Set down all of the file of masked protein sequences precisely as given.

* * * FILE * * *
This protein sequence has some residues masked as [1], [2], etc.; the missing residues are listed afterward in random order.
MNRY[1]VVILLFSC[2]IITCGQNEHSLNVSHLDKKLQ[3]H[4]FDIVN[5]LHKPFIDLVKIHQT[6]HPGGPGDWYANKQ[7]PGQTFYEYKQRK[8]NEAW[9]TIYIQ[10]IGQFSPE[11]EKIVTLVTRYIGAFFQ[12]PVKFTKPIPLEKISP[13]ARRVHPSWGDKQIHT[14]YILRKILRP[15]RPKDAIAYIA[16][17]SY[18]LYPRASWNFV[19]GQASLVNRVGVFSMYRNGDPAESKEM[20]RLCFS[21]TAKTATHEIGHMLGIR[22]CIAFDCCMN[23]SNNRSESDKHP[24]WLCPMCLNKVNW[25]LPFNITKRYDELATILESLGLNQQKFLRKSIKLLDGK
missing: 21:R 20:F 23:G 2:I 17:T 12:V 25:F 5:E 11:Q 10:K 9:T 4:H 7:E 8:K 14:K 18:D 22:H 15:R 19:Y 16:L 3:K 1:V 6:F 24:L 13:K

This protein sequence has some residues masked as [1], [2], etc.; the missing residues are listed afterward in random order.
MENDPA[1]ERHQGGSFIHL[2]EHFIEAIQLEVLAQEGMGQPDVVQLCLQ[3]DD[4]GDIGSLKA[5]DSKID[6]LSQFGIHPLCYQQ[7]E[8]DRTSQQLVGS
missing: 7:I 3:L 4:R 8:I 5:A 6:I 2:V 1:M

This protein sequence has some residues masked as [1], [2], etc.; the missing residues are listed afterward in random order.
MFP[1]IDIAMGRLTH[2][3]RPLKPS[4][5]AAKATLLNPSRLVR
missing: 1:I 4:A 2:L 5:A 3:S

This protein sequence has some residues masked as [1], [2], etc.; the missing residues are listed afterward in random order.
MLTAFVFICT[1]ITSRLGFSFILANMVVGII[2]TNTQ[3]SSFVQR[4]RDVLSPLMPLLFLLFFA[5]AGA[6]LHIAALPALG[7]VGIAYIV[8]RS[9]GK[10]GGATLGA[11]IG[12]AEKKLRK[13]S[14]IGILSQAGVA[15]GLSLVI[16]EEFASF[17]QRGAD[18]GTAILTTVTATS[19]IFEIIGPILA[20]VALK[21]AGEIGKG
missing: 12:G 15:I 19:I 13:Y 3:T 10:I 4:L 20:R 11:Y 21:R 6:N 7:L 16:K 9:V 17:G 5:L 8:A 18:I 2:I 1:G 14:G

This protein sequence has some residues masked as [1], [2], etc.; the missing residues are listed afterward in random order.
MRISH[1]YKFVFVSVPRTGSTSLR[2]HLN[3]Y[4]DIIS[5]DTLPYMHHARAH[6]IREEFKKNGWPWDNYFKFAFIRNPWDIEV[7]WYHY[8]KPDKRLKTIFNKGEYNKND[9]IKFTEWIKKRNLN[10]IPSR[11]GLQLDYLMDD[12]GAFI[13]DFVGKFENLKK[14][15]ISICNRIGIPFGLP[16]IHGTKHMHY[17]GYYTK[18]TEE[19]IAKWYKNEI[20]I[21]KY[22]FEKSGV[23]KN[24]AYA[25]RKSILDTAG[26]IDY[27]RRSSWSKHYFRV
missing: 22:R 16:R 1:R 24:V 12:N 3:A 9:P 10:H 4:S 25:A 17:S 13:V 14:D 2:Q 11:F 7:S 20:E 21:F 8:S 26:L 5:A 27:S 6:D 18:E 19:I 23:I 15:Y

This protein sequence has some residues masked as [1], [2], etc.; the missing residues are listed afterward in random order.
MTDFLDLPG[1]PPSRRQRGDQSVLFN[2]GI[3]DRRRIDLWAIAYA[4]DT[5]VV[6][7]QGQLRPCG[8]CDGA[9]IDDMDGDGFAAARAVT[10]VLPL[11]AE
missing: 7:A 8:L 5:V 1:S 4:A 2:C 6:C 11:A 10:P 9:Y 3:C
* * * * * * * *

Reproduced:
This protein sequence has some residues masked as [1], [2], etc.; the missing residues are listed afterward in random order.
MNRY[1]VVILLFSC[2]IITCGQNEHSLNVSHLDKKLQ[3]H[4]FDIVN[5]LHKPFIDLVKIHQT[6]HPGGPGDWYANKQ[7]PGQTFYEYKQRK[8]NEAW[9]TIYIQ[10]IGQFSPE[11]EKIVTLVTRYIGAFFQ[12]PVKFTKPIPLEKISP[13]ARRVHPSWGDKQIHT[14]YILRKILRP[15]RPKDAIAYIA[16][17]SY[18]LYPRASWNFV[19]GQASLVNRVGVFSMYRNGDPAESKEM[20]RLCFS[21]TAKTATHEIGHMLGIR[22]CIAFDCCMN[23]SNNRSESDKHP[24]WLCPMCLNKVNW[25]LPFNITKRYDELATILESLGLNQQKFLRKSIKLLDGK
missing: 21:R 20:F 23:G 2:I 17:T 12:V 25:F 5:E 11:Q 10:K 9:T 4:H 7:E 8:K 14:K 18:D 22:H 15:R 19:Y 16:L 3:K 1:V 6:F 24:L 13:K

This protein sequence has some residues masked as [1], [2], etc.; the missing residues are listed afterward in random order.
MENDPA[1]ERHQGGSFIHL[2]EHFIEAIQLEVLAQEGMGQPDVVQLCLQ[3]DD[4]GDIGSLKA[5]DSKID[6]LSQFGIHPLCYQQ[7]E[8]DRTSQQLVGS
missing: 7:I 3:L 4:R 8:I 5:A 6:I 2:V 1:M

This protein sequence has some residues masked as [1], [2], etc.; the missing residues are listed afterward in random order.
MFP[1]IDIAMGRLTH[2][3]RPLKPS[4][5]AAKATLLNPSRLVR
missing: 1:I 4:A 2:L 5:A 3:S

This protein sequence has some residues masked as [1], [2], etc.; the missing residues are listed afterward in random order.
MLTAFVFICT[1]ITSRLGFSFILANMVVGII[2]TNTQ[3]SSFVQR[4]RDVLSPLMPLLFLLFFA[5]AGA[6]LHIAALPALG[7]VGIAYIV[8]RS[9]GK[10]GGATLGA[11]IG[12]AEKKLRK[13]S[14]IGILSQAGVA[15]GLSLVI[16]EEFASF[17]QRGAD[18]GTAILTTVTATS[19]IFEIIGPILA[20]VALK[21]AGEIGKG
missing: 12:G 15:I 19:I 13:Y 3:T 10:I 4:L 20:R 11:Y 21:R 6:N 7:L 16:K 9:V 17:G 5:L 8:A 18:I 2:I 1:G 14:G

This protein sequence has some residues masked as [1], [2], etc.; the missing residues are listed afterward in random order.
MRISH[1]YKFVFVSVPRTGSTSLR[2]HLN[3]Y[4]DIIS[5]DTLPYMHHARAH[6]IREEFKKNGWPWDNYFKFAFIRNPWDIEV[7]WYHY[8]KPDKRLKTIFNKGEYNKND[9]IKFTEWIKKRNLN[10]IPSR[11]GLQLDYLMDD[12]GAFI[13]DFVGKFENLKK[14][15]ISICNRIGIPFGLP[16]IHGTKHMHY[17]GYYTK[18]TEE[19]IAKWYKNEI[20]I[21]KY[22]FEKSGV[23]KN[24]AYA[25]RKSILDTAG[26]IDY[27]RRSSWSKHYFRV
missing: 22:R 16:R 1:R 24:V 12:N 3:A 9:P 10:H 4:S 25:A 17:S 13:V 14:D 2:Q 11:F 7:S 20:E 21:F 8:S 26:L 5:A 27:S 6:D 18:E 19:I 23:I 15:Y

This protein sequence has some residues masked as [1], [2], etc.; the missing residues are listed afterward in random order.
MTDFLDLPG[1]PPSRRQRGDQSVLFN[2]GI[3]DRRRIDLWAIAYA[4]DT[5]VV[6][7]QGQLRPCG[8]CDGA[9]IDDMDGDGFAAARAVT[10]VLPL[11]AE
missing: 7:A 8:L 5:V 1:S 4:A 2:C 6:C 11:A 10:P 9:Y 3:C